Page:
Logo: University of Southern California

Broadcast Yourself: YouTube Co-Founders Share More Than Just Video

Media pioneers Steve Chen and Chad Hurley preach the gospel of adaptability to USC Viterbi freshmen
Joshua Oberholtzer
October 26, 2012 —
YouTube Co-Founders Steve Chen and Chad Hurley
Peter A. Beerel and Ashish Soni in conver-sation with Steve Chen and Chad Hurley

The lecture hall overflowed with eager freshmen, spilling into the aisles and out the doors. They packed into the room, some for the chance to be inspired, some for tips on how to achieve their dreams and some for class credit. Their attention was keenly focused on the two unassuming men seated at the front of the room.

The duo spoke at USC on Oct. 23 as part of the Freshman Academy speaker series. They were here to introduce engineering students to real world applications of their chosen field and to inspire them with their incredible success stories.

USC Viterbi Dean Yannis Yortsos introduced them as Steve Chen, 34, and Chad Hurley, 35, co-founders of a website that receives 35 hours of video every minute.

That web-site is YouTube, the site that made sharing video with the world simple and affordable, and made procrastination easy and endless. A web-site hated by media companies, loved by cat owners, and visited by 800 million individuals a month. This pair was here to talk about the difficulties and quirks of turning a clever idea into the successful site we enjoy today. Chen and Hurley were frustrated with other media players and the numerous different codecs and file types they had to work with. So they set out to simplify the process of uploading and watching videos in much the same way that PayPal simplified the process of paying online.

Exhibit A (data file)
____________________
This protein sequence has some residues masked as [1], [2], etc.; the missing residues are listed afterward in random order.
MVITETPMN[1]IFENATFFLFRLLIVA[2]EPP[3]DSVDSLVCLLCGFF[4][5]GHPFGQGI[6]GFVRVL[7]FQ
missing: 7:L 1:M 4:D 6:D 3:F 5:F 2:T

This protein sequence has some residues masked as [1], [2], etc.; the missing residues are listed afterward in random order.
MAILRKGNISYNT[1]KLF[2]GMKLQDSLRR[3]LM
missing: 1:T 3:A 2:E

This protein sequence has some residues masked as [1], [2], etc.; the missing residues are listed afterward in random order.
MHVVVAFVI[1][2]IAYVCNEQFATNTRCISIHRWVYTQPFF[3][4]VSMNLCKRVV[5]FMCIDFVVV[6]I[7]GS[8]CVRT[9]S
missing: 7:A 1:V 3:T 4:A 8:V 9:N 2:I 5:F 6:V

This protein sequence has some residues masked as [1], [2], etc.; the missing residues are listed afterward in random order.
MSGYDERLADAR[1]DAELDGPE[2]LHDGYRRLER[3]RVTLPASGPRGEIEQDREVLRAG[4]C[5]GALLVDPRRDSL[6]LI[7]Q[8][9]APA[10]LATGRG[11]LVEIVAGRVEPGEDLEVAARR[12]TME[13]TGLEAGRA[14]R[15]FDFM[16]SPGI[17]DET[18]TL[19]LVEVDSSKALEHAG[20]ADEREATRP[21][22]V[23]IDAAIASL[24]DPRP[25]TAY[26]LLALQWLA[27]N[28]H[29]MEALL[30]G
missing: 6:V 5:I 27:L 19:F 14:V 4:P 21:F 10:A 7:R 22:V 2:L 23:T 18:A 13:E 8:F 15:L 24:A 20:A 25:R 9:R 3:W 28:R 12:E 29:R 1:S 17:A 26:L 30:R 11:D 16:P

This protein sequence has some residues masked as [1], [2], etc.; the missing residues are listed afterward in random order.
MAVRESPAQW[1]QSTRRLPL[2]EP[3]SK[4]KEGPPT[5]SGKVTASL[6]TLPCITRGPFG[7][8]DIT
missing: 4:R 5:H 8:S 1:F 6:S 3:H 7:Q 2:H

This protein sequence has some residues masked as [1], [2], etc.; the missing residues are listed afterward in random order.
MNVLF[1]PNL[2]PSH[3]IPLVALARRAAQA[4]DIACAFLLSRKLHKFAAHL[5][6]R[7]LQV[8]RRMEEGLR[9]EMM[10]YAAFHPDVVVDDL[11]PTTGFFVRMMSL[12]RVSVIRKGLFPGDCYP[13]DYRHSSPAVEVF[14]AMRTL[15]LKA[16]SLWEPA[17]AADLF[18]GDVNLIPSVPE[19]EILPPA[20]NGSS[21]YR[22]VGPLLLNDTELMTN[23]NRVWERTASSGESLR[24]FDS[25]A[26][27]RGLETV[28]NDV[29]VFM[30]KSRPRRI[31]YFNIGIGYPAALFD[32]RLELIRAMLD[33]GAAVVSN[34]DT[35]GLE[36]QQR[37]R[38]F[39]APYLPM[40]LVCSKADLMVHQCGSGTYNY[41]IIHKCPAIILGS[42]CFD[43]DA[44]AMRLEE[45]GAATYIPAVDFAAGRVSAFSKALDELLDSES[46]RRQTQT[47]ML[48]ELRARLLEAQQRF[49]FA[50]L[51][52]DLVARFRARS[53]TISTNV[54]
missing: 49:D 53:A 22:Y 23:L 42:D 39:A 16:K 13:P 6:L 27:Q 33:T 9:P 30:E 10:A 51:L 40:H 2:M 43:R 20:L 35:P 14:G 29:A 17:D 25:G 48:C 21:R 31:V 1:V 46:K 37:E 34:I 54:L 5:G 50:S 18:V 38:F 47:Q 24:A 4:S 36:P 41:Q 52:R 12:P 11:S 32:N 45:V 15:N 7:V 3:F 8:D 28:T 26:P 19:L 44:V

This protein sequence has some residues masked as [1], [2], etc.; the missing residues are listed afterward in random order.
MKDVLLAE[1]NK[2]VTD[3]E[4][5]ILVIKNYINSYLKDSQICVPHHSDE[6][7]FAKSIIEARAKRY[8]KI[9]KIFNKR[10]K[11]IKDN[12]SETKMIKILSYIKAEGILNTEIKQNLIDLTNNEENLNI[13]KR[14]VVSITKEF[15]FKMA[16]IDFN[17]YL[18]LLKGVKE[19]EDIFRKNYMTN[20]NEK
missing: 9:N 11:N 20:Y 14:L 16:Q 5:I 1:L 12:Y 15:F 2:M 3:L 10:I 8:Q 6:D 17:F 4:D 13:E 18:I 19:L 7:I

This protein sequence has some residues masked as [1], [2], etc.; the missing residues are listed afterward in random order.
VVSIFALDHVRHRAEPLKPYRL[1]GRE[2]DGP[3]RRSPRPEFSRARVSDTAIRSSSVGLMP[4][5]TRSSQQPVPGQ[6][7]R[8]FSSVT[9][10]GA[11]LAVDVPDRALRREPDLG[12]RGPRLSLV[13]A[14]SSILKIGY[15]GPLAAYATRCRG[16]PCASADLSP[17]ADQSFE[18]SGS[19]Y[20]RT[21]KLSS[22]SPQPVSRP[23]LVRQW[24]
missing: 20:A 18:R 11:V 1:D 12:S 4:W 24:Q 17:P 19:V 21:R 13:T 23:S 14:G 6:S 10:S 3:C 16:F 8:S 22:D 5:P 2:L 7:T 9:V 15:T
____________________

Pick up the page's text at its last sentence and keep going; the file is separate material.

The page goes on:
Other parallels were drawn between their time at PayPal and YouTube. They designed both ventures to utilize existing web infrastructure. Because they offered eBay a service that it needed, in the form of PayPal, they were able to utilize eBay’s existing users and reach critical mass without having to put as many resources into marketing. When MySpace users realized the ease of embedding videos onto a profile, YouTube gained a large network of early adapters who helped to spread the word.

When asked what they thought was the greatest contributor to YouTube’s phenomenal success, Chen stated that it was due in large to being the right idea at the right time.

Hurley believed that a large part of their success was due to the site’s user-interface and branding. The development of real-time transcoding enabled them to watch videos within a browser. This feature was incredibly useful to other websites and also acted as a powerful marketing tool by creating a link back to YouTube. This combination of marketing and functionality is what Hurley thinks led to their success.

According to Chen, many of YouTube’s best innovations came from engineers. Hurley reinforced this idea. “Everyone in the company was focused on the product,” he said. In its early days, YouTube didn’t have product managers, they almost exclusively employed engineers and designers, which is a structure that doesn’t exist in larger companies. Giving the engineers total control of product development resulted in a fertile environment for innovation.

Hurley continued to say that although engineers were the source of a lot of innovation, the trick to successfully bringing those innovations to market is collaboration among the many different people and perspectives you work with. In addition, Hurley promoted the ability to adapt as the key to launching a successful venture. Passion and dedication alone can cause you to otherwise miss opportunities that are often presented as problems. He summed up his endorsement for adaptability with the sound byte of the evening: “launch something, see how people react, then adapt.”

They wrapped up with a brief description of their new venture, AVOS Systems — explained as a sort of digital sandbox that makes the launching of Internet ventures easier than starting from scratch. “It is designed to help manage the information overload we experience in our digital age,” said Chen.

After the hour ran its course, the pair took the time to talk to the throngs of students that quickly surrounded them. The sheer number of freshmen gathered around them lent hope that these young minds are not only curious, but hungry. These two entrepreneurs clearly remember being a student with a clever idea, taking the time to share their story in the hopes of encouraging students to make their clever idea into something so much more.